3 Get a hair dryer

4 If needed get an airbrush cleaning pot. (You will need this if you use any airbrush other than the Harbor Freight quick change airbrush.)

5 Have some scraps of poster-board around

6 Whatever brushes you like using should be handy. You will need a palette knife (I call it spatula because that's what I learned in Mexico) You can get that online or in an art store. Get a few of different sizes and different sorts of tips.

7 You will need heavy plates and caps. Use your imagination to make caps more heavy. Tape heavy coins on them, fill them with clay etc ...You can use heavy cans as well.

8 Have a place for your garbage. A plastic bag is fine.

9 You will need a piece of wood to paint on. You will need something that can absorb water without bending. This is because we will be making it damp before we paint on it to help our paper lay flat.

10 It's helpful to have a piece of paper taped to the wall to test your colors and some paper towels handy.

11 You will also need a compressor, airbrush, and some other stuff of course. More info on that coming in the next videos!

A brief history of where these techniques came from

For years spray paint art techniques have been developed and enjoyed by a small subculture of spray paint speed painters working on the streets and at home. These techniques have not been integrated into the mainstream of art techniques nor given the credit that they deserve. They have not reached many artists who would benefit from them. This is probably because of the solvent content of the spray cans plus the reputation of spray cans as a street art among other things.

Spray paint artists have been vulnerable to the solvents in the paints and have had to take great care. They have had trouble getting permits to paint in public for the same reason. Teaching it to children has been a problem as well.

Today these limits are gone! I have been working for over a year now on creating an acrylic technique that offers the same benefits as spray paint art. It was very important that it be as fast as spray paint art. Many airbrushes that I tried needed so much cleaning between each color that it just didn’t have the rhythm of spray paint art.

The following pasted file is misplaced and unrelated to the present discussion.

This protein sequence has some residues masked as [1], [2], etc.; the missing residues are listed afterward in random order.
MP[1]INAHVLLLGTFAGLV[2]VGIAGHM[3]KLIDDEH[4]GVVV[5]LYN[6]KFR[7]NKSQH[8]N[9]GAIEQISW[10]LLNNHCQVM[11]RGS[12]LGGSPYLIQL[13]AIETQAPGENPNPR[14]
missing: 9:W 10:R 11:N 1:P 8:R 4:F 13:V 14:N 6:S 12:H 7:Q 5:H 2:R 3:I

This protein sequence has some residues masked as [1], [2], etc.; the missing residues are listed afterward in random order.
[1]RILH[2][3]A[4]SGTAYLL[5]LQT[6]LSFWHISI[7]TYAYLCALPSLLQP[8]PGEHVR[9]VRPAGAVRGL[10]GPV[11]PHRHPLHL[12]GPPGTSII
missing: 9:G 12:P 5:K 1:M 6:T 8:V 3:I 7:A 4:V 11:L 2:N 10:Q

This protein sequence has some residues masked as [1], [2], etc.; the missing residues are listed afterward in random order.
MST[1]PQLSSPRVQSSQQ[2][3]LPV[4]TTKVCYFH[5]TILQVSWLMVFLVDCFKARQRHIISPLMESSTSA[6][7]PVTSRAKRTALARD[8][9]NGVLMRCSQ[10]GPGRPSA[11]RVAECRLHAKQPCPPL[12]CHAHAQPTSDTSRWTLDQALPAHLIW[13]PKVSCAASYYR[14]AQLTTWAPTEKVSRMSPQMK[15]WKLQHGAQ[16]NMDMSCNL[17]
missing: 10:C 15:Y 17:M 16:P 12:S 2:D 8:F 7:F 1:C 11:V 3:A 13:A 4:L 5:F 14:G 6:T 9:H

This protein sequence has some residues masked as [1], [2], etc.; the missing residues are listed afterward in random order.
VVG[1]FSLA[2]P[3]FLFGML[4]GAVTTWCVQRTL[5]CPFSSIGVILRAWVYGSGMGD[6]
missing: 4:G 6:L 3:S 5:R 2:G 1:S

The surface to be painted on was key as well. The way that the spray paint moves on top of the poster-board had many factors that allowed for newspaper work and spatula work with great results. With acrylic paint this was hard to duplicate. Also the spray paint tends to dry in layers and quickly while acrylics have a very different drying pattern. These were a few of the issues that I addressed with years of experiments with the help of original spray paint artist Gerardo Amor and Paloma Coronado.

The following information is the result of years of experiments with materials and techniques.

My hope is that it will help integrate spray paint art techniques into the mainstream of fine art and that it will allow other artists to use these techniques in their work. Enjoy!

Just a note, I am NOT an expert in conventional airbrushes or airbrush materials. Some information about buying and cleaning airbrush materials is beyond the scope of what I offer and I will refer you to experts on these matters.

Section 2: Compressors
07:13

Replacing spray propellants with an airbrush and compressor:

The first thing that changes when we switch from spray paint to airbrush is what propels the paint. In a spray can, there are chemicals (propellents) that help the paint leave the can as spray. To avoid these chemicals, we will use air to propel the paint. You will need a source for that air.

You can get air from co2 tanks, compressors, etc……

It is possible to get a can of compressed air. This won’t be nearly enough. Some people have painted with a tire inner tube…but it won’t be enough for our purposes.

You can buy a small hobby compressor without an air tank..but this will run constantly and make tons of noise and possibly not have enough pressure. It can be done with a hobby compressor, but is not an ideal solution.

I recommend a compressor over all other types of air sources. Many of them only make noise for a few minutes and give you hours of painting time.

There are many types of compressors.

A compressor can be an oil compressor or it may be an oil-less compressor. I recommend oil-less because it is less noisy and requires less maintenance.

Another type of compressor is the “pancake” compressor. These can hold lots of air and only make noise for a short time. Make sure you drain these of air after each use for safety reasons.

Getting a good compressor will make your painting experience soooooo much better. It’s worth the money to get something that will work for you.